I’m getting ready to start figurative language lessons with my group of second graders. Last year, I used a song or two to help them identify the different types of figurative language. It worked. I looked really good when a student announced to her classroom teacher, “That’s an idiom!” simply because the teacher said the exact words that were in the song.
So I decided to try to find songs that would go with every type of figurative language. Then I decided to put them in a blog for the benefit of other teacher types who teach figurative language.
First, some definitions:
Figurative language (start with the basics, right?): language that doesn’t mean what it says. The opposite of literal.
Idiom: figurative language that is also a popular saying. (example: it’s raining cats and dogs)
Hyperbole: an exaggeration (example: it took me a million hours to do my homework)
Simile: compares two unlike things with “like” or “as” (example: the pillow was like a pancake)
Metaphor: compares two unlike things without “like” or “as” (example: the pillow was a pancake)
Now, to the songs. I’ve tried to choose songs that most kids in a public school setting will recognize. There is at least one example of figurative language in each song.
On Top of the World by Imagine Dragons
Hey Brother by Avicii (also works for hyperbole)
Sweet Pea by Amos Lee (has a simile too)
Everybody Loves Me by One Republic
Best Day of My Life by American Authors
Hall of Fame by The Script
It’s My Life by Bon Jovi (lots of idioms too)
Carry On by Fun (has some bad language and drinking and sex references. Maybe don’t use this one if you’re not a secondary teacher. Or pick out the figurative language.)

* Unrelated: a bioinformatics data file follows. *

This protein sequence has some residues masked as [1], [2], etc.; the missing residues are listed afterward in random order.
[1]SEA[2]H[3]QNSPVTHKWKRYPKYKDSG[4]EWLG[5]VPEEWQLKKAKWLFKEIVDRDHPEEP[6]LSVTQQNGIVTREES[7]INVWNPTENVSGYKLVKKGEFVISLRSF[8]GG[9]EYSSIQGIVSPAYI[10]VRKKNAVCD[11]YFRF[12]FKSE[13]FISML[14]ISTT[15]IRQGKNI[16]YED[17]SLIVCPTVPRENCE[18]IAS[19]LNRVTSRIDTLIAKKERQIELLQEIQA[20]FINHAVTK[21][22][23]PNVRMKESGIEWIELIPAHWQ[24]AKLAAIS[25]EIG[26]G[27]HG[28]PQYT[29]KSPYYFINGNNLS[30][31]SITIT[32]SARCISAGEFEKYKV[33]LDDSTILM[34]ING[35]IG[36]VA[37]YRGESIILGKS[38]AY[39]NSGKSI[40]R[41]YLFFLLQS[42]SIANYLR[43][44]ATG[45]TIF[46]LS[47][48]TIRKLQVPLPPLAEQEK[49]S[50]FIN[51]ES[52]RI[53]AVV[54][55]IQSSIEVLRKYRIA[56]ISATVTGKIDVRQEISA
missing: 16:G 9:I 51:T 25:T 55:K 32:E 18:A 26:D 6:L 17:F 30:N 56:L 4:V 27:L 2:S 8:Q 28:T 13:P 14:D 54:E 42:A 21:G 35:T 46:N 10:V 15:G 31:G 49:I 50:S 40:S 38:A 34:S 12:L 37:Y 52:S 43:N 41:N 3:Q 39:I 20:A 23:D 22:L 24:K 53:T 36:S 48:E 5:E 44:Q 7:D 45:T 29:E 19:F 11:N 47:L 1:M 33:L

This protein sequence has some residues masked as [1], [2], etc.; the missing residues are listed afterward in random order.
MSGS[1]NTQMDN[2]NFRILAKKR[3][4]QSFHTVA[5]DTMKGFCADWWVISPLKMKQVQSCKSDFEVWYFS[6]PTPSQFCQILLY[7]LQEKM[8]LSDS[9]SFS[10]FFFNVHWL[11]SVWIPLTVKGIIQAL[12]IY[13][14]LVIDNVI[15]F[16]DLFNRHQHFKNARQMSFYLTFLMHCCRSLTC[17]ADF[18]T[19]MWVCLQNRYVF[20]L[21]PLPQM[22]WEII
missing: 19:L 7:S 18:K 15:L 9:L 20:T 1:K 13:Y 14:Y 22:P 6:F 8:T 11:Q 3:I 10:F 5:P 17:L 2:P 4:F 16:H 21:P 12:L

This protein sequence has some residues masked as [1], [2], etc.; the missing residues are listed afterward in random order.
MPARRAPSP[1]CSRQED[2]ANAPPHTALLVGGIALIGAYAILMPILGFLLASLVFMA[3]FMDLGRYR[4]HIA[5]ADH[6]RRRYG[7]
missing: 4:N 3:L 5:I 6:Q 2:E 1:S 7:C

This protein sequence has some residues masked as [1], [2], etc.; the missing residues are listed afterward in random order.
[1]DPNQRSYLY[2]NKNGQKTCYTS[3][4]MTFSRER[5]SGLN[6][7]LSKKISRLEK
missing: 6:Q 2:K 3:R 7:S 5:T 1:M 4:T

Gone, Gone, Gone by Phillip Phillips (this one has examples of every type of figurative language. I put it here for the “like a drum” line)
Smile by Uncle Kracker (lots of them)
Firework by Katy Perry
Immortals by Fall Out Boy (this one is a little obscure – look up the lyrics)
Love Runs Out by One Republic
Dirty Paws by Of Monsters and Men (also obscure)
I Lived by One Republic (less obvious but a great message – metaphorical jump, water, broken bones)
Viva la Vida by Coldplay (higher level on this one)
There are two other songs that feel like they should fit somewhere, but I didn’t list them in the categories because honestly, I don’t have a freaking clue what they mean. I’ll list them here in case you want to figure it out.
Little Talks by Of Monsters and Men
Fireflies by Owl City
I know there are probably a million more (hyperbole!) songs that have figurative language, but it’s late and I’m tired of thinking and searching. So add to the list in the comments.
Check out Round 2 for more songs!
6 thoughts on “Songs To Teach Figurative Language”
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How funny. I remember reading this when it originally ran. Wonder why I didn’t like it or comment on it? I’m guessing I sent you a message on Facebook instead.
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Hey, have you ever seen a book called Quick as a Cricket by Audrey Wood? It has lovely pastel illustrations by her husband. I used to use it to teach simile and metaphor to fourth graders, but it’s really written with a younger audience in mind. Just a thought. 🙂
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I have not! Thanks for the tip! 🙂
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